These are quibbles. Shadow of the Mountain grips the reader’s interest at the outset and thereafter rarely falters. The emotional and technical business of rock climbing and its obsessions are made very real and provide an ideal backdrop for the novel’s ultimate confrontation of physical and personal challenge. That the challenge itself is in the end a compromised one is as it should be, and far more satisfying than easy heroics.
In Smashed, Mandy Hager pushes a whole console of current issue buttons: rape, abuse, alcohol and prescription drug abuse, ADHD, teenage violence and genetics. Moreover, she has chosen to make her storyteller, Toby, the product of a Chinese-New Zealand father and an Irish-New Zealand mother. The book, as I write this review, has just been shortlisted by LIANZA for the Esther Glen Awards, and it is not difficult to see why. The blurb uses the word “hurtles” to describe the pace of the story and, for once, the word is justified, for as soon as it is launched the novel moves at alarming speed through the events of a few hectic weeks.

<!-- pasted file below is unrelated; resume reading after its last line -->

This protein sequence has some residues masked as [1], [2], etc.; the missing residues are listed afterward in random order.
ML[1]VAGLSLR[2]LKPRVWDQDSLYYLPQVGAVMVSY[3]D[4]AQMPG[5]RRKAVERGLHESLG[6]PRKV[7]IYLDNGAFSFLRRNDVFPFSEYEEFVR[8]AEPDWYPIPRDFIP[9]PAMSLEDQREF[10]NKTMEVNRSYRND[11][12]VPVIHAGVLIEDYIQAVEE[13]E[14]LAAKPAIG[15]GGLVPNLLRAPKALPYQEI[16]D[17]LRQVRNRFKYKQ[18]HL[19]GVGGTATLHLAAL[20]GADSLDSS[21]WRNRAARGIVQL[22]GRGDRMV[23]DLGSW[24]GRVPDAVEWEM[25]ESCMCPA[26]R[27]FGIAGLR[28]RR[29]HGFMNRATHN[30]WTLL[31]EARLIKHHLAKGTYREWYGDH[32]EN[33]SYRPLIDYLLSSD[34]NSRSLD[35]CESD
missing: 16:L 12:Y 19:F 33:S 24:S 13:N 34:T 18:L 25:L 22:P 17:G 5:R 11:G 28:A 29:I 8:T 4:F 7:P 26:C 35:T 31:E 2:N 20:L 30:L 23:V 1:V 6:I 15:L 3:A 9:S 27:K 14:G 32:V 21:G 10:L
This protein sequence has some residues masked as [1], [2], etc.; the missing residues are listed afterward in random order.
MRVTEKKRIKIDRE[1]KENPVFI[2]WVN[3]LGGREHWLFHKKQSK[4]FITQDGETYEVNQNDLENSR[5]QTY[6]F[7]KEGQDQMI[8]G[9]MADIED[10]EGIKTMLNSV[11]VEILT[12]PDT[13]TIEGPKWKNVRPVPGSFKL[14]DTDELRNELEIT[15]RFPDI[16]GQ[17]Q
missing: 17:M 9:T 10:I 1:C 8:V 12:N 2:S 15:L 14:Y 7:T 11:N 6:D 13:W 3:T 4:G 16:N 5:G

Hager has picked up the challenge of writing in the first person in the idiom of today’s youth, albeit a very particular youth: by his own admission a real-world geek and social loser. This, and the use of the present tense, gives the book an immediacy that never lets up. It is written, too, in the tradition of what came to be called some years ago “dirty realism”, and is today dubbed “gross out”. The closest the book comes to a sex scene is in the opening pages, where an almost orgasmic Toby projectile vomits all over himself and his partner’s “cute silky nightie”, breasts, hair and duvet. Thereafter, there is no lack of vomit, blood and sputum as the plot spirals on.
Toby seems to have only two friends, beyond his family: the incipient alcoholic petrol-head Don and the ADHD Carl who is hyper, obsessed with cowboys, and only rarely seems to take his Ritalin. The precipitating situation is a drunken teenage party. Toby has too much to drink and goes home with the nubile Jacinta, leaving his younger sister Rita, whom he had promised to look after, in the care of Don. Hung over next morning, he discovers that Don has raped Rita before delivering her home. Rita is traumatised, Toby is overwhelmed with guilt, anger and a sense of betrayal, and his parents are devastated.